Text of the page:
Not free for twelve years
“We should get that.” I say. I get on the tram and squeeze among the people.
When I turn around, I look directly into her terrified eyes. She stands frozen on the sidewalk.
Her nose and lips were trembling. Beads of sweat down her temples.
“no.” It is difficult for her to express this rejection.
I come back confused. The doors close behind me.
“I was in prison for twelve years. With the company I wasn’t allowed to choose.
She sits on the bench and nervously lights a cigarette.
I sit next to her.
“Twelve years,” she says quietly. “I was in prison for twelve years. Literally, in a very small space. With the company I wasn’t allowed to choose. People who were paid to watch me and tell me when to do what. Food from plastic bags, and I wasn’t allowed to prepare it myself. Blinded by lights “Fluorescent and sometimes some sun. Closed with doors that close.”
She closes her eyes. “I’ve been counting the days all this time. 4,380 days. Until I’m free.”
“Now I’m counting down. Three months already.” She sighs, kicks a can and whispers, “I’m not free.”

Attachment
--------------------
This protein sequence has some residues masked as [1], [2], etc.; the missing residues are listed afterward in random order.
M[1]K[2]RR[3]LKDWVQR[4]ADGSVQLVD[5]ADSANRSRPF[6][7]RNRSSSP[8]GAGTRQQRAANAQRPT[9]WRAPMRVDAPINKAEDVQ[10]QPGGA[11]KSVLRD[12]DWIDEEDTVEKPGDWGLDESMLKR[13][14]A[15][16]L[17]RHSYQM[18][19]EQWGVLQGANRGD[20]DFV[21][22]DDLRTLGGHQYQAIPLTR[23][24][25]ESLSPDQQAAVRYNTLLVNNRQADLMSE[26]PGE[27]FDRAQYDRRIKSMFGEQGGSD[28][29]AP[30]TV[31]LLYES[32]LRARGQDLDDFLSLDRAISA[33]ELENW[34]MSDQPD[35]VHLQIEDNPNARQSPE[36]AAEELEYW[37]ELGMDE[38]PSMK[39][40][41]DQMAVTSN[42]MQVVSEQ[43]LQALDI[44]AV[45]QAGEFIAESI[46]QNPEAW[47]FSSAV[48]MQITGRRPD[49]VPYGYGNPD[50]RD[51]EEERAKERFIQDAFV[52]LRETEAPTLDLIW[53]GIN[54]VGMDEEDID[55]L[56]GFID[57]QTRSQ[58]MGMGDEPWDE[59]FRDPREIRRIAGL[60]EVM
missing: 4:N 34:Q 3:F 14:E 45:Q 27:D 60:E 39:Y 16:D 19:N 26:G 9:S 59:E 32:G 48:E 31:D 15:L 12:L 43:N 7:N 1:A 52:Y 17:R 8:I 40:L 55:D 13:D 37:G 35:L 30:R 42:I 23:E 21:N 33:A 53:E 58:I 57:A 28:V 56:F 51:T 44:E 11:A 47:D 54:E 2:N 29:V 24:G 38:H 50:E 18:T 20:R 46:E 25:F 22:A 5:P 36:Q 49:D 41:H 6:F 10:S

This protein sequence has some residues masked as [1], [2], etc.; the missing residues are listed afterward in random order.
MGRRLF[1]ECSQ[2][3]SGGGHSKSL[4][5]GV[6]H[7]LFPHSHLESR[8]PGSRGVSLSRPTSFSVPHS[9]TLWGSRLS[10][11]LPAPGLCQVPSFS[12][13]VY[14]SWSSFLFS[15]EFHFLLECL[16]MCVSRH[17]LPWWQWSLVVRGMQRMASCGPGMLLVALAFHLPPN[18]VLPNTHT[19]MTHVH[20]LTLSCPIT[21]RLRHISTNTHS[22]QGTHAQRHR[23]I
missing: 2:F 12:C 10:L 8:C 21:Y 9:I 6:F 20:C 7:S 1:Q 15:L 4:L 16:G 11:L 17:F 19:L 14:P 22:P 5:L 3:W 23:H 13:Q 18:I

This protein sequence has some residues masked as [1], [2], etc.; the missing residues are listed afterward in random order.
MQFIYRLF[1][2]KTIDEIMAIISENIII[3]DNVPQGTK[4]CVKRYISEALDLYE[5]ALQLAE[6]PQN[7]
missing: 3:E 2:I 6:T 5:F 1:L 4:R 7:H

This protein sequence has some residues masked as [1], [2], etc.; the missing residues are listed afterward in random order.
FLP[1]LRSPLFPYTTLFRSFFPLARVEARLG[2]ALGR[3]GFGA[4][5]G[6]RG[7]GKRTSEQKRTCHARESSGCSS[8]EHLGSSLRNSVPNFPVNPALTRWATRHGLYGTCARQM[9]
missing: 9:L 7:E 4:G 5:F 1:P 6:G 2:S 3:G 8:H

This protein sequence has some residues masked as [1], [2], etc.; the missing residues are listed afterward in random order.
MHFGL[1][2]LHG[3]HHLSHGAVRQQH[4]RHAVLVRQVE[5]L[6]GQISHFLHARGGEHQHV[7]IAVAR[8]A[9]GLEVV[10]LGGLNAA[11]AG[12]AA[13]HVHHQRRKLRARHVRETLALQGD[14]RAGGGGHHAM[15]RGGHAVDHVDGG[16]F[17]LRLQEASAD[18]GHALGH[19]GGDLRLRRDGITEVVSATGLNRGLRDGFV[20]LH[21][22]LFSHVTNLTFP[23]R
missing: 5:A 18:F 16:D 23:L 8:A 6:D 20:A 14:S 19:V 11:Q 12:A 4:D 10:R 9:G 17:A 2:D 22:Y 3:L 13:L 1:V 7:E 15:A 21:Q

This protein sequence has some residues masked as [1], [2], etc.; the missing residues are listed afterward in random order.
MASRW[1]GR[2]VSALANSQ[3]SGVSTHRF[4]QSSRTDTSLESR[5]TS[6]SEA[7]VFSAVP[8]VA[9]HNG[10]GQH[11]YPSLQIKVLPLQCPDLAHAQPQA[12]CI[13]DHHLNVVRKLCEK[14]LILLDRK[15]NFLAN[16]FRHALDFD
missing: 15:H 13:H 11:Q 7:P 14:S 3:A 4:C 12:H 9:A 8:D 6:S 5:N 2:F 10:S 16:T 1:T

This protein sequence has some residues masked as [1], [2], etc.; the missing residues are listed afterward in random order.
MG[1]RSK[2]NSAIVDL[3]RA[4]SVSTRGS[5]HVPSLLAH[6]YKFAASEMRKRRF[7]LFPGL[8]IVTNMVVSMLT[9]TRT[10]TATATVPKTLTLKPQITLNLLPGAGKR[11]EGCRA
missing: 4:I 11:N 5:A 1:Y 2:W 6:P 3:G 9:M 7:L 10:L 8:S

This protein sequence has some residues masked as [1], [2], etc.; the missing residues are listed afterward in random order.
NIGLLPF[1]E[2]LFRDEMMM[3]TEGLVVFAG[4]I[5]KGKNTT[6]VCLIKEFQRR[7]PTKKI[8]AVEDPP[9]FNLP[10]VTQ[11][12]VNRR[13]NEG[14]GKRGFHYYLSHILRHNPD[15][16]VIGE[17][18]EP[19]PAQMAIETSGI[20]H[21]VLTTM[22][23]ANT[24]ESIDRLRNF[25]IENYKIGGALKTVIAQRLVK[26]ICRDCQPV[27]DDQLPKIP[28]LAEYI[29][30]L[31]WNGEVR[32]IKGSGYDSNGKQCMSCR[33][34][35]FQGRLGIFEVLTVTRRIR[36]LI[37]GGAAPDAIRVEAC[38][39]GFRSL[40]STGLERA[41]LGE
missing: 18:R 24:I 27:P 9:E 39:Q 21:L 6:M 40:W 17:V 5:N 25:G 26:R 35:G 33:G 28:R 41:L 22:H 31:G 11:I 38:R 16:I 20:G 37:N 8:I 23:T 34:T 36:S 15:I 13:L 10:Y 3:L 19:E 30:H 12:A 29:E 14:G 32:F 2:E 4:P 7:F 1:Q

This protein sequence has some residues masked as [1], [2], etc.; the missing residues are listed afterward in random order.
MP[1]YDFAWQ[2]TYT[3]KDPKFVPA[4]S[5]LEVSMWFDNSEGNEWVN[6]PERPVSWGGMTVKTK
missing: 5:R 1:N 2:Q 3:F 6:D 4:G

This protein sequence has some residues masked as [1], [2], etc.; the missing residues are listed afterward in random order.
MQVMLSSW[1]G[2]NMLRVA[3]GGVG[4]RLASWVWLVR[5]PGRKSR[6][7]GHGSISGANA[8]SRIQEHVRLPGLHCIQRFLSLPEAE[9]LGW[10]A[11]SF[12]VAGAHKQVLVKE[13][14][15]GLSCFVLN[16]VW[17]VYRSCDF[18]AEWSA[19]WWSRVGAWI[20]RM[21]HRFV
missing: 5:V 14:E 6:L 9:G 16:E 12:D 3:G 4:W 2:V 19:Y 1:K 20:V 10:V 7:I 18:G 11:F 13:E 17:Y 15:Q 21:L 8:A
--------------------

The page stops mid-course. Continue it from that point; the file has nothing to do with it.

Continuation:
Lying down and awake
She continues. She lies awake at night because there is no noise.
She smiled for her reason.
That there was always someone in her room snoring or wheezing. Light and sound every night. Now it was completely quiet and completely dark.
I visited her studio. It is the basement of an old building. Single bed and shower. Stove and refrigerator with microwave on top. The toilet is upstairs, in the hallway. Everything in one room with fixed settings. The grille on the basement window resembles bars. It opens to an internal courtyard that is mainly used for collecting garbage bags.
“At night, I get out of bed to check if my door is locked,” she says. “And as I stand there I wonder when I’ll stop doing this. By locking myself up. Unusually.”
“Do you know that I only feel safe when I turn that key? This is so ridiculous, they’ve done this to me for years. And now I’m doing it to myself.”
Harms of detention
She sucks the smoke into her lungs with a grimace.
“Detention damage is only a good word if you can associate it with Scrabble.” I say, mischievously and deadly seriously at the same time.
“Pfft, there’s not even an ‘X’ in it,” she replied sharply.
“Unless you put ‘ex’ in front of it,” I answer.
“And that’s it, Kat, he never becomes an ‘ex’.” She looked away, hoping I wouldn’t see the tear in the corner of her eye.
I am silent. There’s no youthful enthusiasm, no play on words that can disprove that.
Only my strength.
She nudges me with her elbow and points to a passing bus. “Come on, let’s get it!” She’s jumping, She smokes her cigarette and starts walking.
“Huh, but it’s going the wrong way?” Call later.
“Yes,” she smiles, “but it’s empty!”
And I follow her.
“Lifelong entrepreneur. Total writer. Internet ninja. Analyst. Friendly music enthusiast.”